THE LOOP — Teachers, parents and administrators at both neighborhood schools and charter schools all called for more funding as the Board of Education cleared taking out an additional $1.2 billion in bond loans Wednesday.
Yet board members offered no solutions at their meeting Wednesday as student-based budgeting produced cuts at most Chicago Pubic Schools, while charters argued against getting just 15 percent of their original quarterly payments due this month.
"We're all fighting for scraps," said Rachel Davies, a fifth-grade teacher at Hearst Elementary.
Davies said the school faced a $200,000 budget cut this year and would certainly lose teachers. Davies went on to complain that the charter Academy of Global Leadership was paying $1 a year for rent to share space in a building with Hearst at 4640 S. Lamon Ave., even though the deal including janitor services was valued at $180,000.
That typified the back and forth as both charters and neighborhood schools argued for more funding, even as the district faces a $1.1 million budget deficit.
"Our community is divided," said Ald. George Cardenas (12th), adding that the conflict between charters and so-called neighborhood schools is "destabilizing communities." He pressed the board to file suit in the courts to get the state to meet its obligation to be the primary source of education funding.
Yet it was Ald. Carlos Ramirez-Rosa (35th) who delivered a blistering rebuke to the board on the whole funding mess. "We need an elected school board accountable to us, not just a select few," he told the board members, all appointed by Mayor Rahm Emanuel.
He called for higher taxes on the rich to meet CPS funding. He also decried a "corrupt culture" that had led to the resignation of Chief Executive Officer Barbara Byrd-Bennett, and charged charter-school proponents with being "snake-oil salesmen."
The board went on to pass a $1.2 billion bond authorization.
Yet Chicago Teachers Union spokesman Jackson Potter charged, "The board sat on its hands" rather than pursue legal action against earlier loans he said became "toxic swaps" in refinancing.
According to Potter, CTU first urged legal action in 2011, but the board and CPS took no action as the interest rates rose, costing the district hundreds of millions of dollars. He said the board could potentially recoup part of that difference by proving "banks misrepresenting claims" in refinancing the loans.
CPS counsel James Bebley responded that the board was "at this moment in negotiations" with banks, but that he couldn't say more with talks at a sensitive stage.
CTU's Kristine Mayle went on to charge that CPS had lost $228 million in those loan swaps. She said that failing to fill 300-350 positions in a recently announced $200 million package of budget cuts would largely affect special-education staff and lead to "warehousing" of special-needs students.
The board held a public hearing ahead of its scheduled Wednesday meeting on the new $1.2 billion in bonds. Potter, however, was the only public speaker at that hearing.
Outside CPS headquarters, both teachers and charter schools rallied for more funding. Teachers chanted, "CPS is broke on purpose" as it pushes to cut salaries for teachers as they pursue a new contract for the coming school year.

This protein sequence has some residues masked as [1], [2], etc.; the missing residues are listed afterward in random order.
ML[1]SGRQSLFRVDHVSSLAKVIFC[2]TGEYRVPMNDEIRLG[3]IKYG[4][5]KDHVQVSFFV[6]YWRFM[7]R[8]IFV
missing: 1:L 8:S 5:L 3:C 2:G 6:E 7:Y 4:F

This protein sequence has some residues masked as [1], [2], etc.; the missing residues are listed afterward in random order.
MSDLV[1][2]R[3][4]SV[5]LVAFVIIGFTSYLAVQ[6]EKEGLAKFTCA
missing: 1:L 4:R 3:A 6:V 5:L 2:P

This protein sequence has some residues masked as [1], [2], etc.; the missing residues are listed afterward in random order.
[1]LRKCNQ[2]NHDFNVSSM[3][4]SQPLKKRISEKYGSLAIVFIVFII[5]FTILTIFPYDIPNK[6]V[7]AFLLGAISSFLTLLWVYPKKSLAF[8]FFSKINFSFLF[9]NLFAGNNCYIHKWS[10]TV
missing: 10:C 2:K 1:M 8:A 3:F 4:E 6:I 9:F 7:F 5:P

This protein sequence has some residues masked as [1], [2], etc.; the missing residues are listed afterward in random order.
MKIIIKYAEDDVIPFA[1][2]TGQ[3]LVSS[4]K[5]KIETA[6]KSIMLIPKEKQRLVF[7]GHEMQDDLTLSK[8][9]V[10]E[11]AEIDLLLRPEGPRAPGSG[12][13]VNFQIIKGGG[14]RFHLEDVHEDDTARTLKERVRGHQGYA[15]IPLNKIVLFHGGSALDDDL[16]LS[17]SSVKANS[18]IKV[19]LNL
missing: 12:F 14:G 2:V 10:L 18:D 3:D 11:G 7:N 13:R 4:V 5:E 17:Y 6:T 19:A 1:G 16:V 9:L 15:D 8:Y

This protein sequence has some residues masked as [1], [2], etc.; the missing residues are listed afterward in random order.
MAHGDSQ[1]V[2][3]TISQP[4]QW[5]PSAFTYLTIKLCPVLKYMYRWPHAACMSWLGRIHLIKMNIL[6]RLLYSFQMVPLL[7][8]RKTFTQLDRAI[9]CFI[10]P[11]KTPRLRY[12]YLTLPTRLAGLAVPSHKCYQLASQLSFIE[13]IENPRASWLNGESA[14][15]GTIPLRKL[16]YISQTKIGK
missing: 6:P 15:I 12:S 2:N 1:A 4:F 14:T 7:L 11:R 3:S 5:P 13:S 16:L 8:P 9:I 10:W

Charters, meanwhile, railed at board plans to perhaps cut their initial quarterly funding payments to 15 percent of what's called for this school year as the district experiences a shortfall after paying $634 million in long-overdue teacher pension contributions last month.
The bulk of the public-comment session at the meeting found parents, teachers and administrators at charters and neighborhood schools clashing over budget cuts, even as charters pleaded for their full first-quarter funding, due to be paid this month, instead of the 15 percent they'll likely receive.
Andrew Broy, president of the Illinois Network of Charter Schools, called on the board to "fund charter schools equally and fund charter schools now." He said charters could not open offering 15 percent of the needed teachers and 15 percent of books for students. "We do not try to pit charter public schools against existing public schools," he insisted, while taking offense to charter backers being called "snake-oil salesmen."
"The district cannot balance the budget on the backs of charter-school students," said Teresita Lopez, a parent at Catalyst Maria Charter School.
President David Vitale, presiding over his last Board of Education meeting, insisted charters would "get their due money in sufficient time for them to open schools."
Yet he said the board was helpless to fend off a budget crunch after it had lobbied for years in the General Assembly to have funding increased, only to see state funding cut. "This board," he said, "has limited ability to raise revenue," pointing to how the CPS tax levy is tied to the rate of inflation, which has been low for years.
Interim CEO Jesse Ruiz granted that individual school budgets were "not what we had hoped to be presenting."
"In this climate, we may all have to make sacrifices," said board member Mahalia Hines.
The board also approved the mayoral appointments of Forrest Claypool as chief executive officer, replacing Byrd-Bennett after she resigned in the midst of a federal investigation into a no-bid contract she urged upon the board, and Frank Clark as board president, replacing Vitale.
Ruiz will return to the board as vice president, joining Hines, Clark and four other recently appointed new members: bank executive Mark Furlong, educator Dominique Jordan Turner, former Payton College Prep Principal Gail Ward and the Rev. Michael Garanzani, former president of Loyola University.
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